Natural Gas Still Big Business in Washington County
The Washington County commissioners recently gave their thoughts on the state of the local economy during 2020’s pandemic restrictions, and the natural gas industry was among the topics they featured.
The virtual “State of the Economy” roundtable discussion was hosted by the Washington County Chamber of Commerce.
The commissioners acknowledged that 2020 presented a challenging economic environment, but Chairwoman Diana Irey Vaughan noted that “despite some of the hardships, we have had some successes.”
And even though the natural gas industry was in a downturn before the pandemic, she said that Washington County was fortunate to have it bringing in revenue and jobs. In 2019, the county received $6.6 million in impact fees paid by natural gas producers, the most of any county in the state. Another $11.5 million went to the county’s municipalities and more than $200 million in impact fee revenue was distributed statewide.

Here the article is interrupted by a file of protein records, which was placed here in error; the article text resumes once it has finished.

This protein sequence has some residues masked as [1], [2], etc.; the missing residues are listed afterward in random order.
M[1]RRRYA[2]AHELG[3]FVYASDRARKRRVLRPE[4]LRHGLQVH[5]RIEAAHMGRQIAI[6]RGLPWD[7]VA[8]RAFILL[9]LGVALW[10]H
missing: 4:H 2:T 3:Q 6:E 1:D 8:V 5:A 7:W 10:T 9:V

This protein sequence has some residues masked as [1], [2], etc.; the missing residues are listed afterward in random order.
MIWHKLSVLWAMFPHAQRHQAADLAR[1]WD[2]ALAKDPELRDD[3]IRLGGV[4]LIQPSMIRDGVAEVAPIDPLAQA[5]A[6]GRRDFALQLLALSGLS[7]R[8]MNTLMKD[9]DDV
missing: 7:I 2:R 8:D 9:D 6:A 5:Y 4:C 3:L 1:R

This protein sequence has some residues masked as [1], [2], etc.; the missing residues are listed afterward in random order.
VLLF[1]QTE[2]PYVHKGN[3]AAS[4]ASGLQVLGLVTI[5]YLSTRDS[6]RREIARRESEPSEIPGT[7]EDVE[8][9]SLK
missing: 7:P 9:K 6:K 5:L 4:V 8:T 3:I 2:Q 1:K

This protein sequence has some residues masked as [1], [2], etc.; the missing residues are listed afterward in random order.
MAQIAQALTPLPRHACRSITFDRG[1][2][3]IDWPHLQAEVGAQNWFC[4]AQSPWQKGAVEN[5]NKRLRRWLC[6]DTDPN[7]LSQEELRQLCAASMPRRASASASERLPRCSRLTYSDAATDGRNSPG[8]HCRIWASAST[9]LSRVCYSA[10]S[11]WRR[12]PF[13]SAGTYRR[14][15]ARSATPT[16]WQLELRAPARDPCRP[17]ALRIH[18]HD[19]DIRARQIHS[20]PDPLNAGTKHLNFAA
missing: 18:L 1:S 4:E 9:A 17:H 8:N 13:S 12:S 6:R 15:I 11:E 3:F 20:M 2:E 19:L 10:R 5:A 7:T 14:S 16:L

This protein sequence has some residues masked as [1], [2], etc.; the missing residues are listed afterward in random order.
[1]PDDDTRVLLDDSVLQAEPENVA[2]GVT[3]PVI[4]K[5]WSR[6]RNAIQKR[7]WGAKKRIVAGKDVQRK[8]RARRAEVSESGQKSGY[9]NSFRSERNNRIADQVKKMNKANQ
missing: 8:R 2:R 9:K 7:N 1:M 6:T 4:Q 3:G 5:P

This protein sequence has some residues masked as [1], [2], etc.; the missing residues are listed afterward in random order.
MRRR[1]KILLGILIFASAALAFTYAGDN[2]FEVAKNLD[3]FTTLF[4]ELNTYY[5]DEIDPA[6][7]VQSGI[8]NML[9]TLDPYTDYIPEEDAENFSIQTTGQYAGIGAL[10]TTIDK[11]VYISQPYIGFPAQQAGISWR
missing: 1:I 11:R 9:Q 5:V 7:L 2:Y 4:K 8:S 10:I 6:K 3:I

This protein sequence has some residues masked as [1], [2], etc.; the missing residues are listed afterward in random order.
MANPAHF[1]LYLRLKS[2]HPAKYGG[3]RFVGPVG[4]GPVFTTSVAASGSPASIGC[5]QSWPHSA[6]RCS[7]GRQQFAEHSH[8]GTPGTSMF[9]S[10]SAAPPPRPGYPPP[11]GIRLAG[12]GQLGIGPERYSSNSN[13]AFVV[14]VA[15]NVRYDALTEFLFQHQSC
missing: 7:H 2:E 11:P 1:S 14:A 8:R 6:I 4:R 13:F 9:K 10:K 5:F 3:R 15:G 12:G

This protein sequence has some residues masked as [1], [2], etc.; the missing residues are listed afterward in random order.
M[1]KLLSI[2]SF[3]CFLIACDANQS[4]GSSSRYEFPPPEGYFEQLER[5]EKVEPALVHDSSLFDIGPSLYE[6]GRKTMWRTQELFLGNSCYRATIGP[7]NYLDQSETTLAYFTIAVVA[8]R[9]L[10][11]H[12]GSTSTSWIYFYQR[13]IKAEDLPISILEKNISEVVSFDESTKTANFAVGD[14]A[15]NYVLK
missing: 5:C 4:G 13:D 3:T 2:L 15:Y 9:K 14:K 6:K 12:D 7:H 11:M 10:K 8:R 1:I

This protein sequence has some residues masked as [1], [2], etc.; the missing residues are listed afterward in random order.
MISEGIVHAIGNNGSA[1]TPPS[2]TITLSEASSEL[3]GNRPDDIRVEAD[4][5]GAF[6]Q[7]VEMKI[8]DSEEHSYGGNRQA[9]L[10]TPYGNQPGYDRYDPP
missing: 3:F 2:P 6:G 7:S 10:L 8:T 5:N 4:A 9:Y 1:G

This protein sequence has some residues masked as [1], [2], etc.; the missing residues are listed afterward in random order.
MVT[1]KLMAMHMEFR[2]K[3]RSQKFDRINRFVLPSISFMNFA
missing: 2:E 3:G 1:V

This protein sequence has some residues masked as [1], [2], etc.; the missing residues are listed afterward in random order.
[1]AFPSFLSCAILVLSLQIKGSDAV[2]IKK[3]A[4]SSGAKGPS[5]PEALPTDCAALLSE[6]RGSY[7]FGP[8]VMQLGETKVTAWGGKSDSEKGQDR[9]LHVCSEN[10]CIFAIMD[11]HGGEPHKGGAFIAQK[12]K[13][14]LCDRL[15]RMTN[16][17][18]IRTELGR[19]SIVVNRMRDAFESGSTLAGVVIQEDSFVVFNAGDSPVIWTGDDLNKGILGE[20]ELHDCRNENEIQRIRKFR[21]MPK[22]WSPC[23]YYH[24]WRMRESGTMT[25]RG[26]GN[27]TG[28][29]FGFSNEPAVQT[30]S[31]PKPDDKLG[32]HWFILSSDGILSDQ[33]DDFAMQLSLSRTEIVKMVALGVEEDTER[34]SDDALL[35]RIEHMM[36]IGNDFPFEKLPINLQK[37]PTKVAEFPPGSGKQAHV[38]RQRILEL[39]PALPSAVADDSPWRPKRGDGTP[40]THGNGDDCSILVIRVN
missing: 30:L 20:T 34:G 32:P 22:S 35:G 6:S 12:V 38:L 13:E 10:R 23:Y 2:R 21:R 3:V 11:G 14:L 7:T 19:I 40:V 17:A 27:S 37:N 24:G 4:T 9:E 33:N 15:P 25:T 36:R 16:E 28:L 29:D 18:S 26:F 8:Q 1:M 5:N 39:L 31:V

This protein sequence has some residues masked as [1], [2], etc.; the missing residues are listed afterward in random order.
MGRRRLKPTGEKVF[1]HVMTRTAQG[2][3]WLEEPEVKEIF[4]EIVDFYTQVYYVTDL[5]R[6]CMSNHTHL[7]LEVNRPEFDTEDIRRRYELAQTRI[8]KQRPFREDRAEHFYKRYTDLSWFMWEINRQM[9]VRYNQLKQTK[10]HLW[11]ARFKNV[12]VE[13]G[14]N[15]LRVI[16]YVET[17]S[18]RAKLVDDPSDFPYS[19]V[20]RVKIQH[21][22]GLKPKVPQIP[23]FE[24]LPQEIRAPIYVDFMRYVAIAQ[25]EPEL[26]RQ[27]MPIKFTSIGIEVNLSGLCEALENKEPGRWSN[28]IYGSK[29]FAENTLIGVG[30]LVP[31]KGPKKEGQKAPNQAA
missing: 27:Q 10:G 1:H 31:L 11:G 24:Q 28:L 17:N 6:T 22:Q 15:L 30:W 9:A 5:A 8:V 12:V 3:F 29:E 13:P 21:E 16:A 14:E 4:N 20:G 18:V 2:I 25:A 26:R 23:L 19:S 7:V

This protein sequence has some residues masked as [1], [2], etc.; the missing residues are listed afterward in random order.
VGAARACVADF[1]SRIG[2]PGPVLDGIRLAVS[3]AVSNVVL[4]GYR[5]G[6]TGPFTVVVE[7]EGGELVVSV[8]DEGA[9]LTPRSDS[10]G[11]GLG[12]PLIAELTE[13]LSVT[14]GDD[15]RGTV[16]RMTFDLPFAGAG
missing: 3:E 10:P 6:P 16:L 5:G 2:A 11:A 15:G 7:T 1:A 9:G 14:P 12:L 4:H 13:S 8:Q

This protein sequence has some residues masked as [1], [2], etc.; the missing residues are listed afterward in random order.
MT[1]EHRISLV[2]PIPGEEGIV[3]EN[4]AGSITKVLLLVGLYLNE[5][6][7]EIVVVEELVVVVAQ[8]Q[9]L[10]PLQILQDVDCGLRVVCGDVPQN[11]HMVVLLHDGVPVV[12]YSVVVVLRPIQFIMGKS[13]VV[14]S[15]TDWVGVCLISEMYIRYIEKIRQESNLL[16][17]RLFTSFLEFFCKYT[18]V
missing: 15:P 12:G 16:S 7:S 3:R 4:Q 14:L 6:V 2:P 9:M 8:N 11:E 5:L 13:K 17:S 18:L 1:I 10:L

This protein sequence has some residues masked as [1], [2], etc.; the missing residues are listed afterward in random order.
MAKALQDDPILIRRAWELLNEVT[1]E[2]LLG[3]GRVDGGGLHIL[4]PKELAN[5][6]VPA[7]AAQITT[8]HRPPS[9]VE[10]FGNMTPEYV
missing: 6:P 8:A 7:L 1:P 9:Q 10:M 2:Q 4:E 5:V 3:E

The headquarters of several large gas producers are in Washington County and a number of spinoff businesses are also located there. “We depend on the energy industry surviving and thriving in Washington County,” Irey Vaughan said.
Commissioner Larry Maggi called the gas industry a “game-changer” and said that although it has “ebbs and flows” it will be here for many years. Irey Vaughan said that forecasts indicate the Appalachian gas industry is sustainable and will improve, although it will not be at the same level it was at the peak of development.
Commissioner Nick Sherman said that while natural gas is “without a doubt the biggest industry we have in Washington County,” officials must also look at diversification of the economy and determine what other industries can be developed.
All three commissioners expressed strong support for the industry. “We have to protect and defend this industry from new taxes that could cripple it,” Irey Vaughan said, an apparent reference to Gov. Tom Wolf’s latest proposal to institute a severance tax on gas production to support COVID-19 related workforce development. She noted that state has a deficit and said “we do not want those deficits to be placed on the backs of an industry that has been so good to us.”